The Federal Reserve has agreed to adopt an international banking agreement designed to cushion large financial institutions against economic turbulence.
The rules, known in market circles as the "Basel III" accord, were designed in response to the 2008 economic crisis and would require banks to keep capital buffers of a certain size in their coffers as insurance in the event of a downturn. These regulations are tiered according to the risk associated to certain assets: For example corporate debt is considered more dangerous than US bonds.
Basel III also includes measures that would establish limits on executive bonus payments if they do not meet the rules.
The decision was reached by a unanimous vote of the Fed's board of governors, with Chairman Benjamin Bernanke presiding.
"Capital will act as a financial cushion to absorb future losses," Bernanke said. "Strong capital requirements are essential if we hope to have safe and sound banks."
The rules will need approval from both the FDIC and Treasury's currency comptroller office before official implementation; Treasury intends to sign off on the guidelines next week.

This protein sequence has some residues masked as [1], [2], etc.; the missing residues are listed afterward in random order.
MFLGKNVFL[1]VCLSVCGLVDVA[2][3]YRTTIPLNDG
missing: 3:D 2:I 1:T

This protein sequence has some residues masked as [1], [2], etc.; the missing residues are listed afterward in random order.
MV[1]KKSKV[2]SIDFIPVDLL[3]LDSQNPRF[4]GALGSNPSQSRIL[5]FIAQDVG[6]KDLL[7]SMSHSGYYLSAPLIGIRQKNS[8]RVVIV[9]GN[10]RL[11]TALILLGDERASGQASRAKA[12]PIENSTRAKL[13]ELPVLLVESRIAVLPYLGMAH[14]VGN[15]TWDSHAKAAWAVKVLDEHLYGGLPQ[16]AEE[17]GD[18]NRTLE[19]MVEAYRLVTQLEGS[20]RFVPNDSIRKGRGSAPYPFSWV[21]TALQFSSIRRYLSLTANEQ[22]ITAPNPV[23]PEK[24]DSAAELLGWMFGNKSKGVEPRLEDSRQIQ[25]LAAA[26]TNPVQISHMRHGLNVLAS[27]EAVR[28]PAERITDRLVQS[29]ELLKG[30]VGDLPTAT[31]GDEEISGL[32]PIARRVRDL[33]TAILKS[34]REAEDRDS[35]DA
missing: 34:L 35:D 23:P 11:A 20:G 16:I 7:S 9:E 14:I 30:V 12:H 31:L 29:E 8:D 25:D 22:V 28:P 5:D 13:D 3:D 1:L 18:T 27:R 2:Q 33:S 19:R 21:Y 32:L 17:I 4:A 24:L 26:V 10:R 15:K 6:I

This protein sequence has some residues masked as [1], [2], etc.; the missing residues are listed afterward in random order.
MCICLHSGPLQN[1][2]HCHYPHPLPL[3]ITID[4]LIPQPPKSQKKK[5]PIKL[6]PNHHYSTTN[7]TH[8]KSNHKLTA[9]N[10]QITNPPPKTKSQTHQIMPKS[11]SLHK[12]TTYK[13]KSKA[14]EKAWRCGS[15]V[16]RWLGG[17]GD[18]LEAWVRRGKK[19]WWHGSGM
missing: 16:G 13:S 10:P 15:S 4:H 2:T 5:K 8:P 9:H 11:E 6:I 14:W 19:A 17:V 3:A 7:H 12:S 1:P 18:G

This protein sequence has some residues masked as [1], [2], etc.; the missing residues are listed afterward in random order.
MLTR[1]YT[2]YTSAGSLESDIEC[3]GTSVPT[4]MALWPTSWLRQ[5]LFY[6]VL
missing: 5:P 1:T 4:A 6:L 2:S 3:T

According to the nation's central bank, 95 percent of holding companies with over $10 million in assets will meet the buffer threshold designated for the largest of institutions: 7 percent in equity. However some members of congress, from both parties, have pushed for an even higher buffer of 15 percent.
One major change between today's rules and a proposal forwarded last year is it eases compliance standards for small lenders. While the US banking industry as a whole has been relatively restrained in criticism for the stronger regulations, some small lenders, such as community banks, have lobbied to be outright exempt from compliance with Basel III as they did not contribute to the 2008 downturn.
The US is one of 27 countries on the Basel Committee on Banking Supervision, which originally proposed the rules in 2010.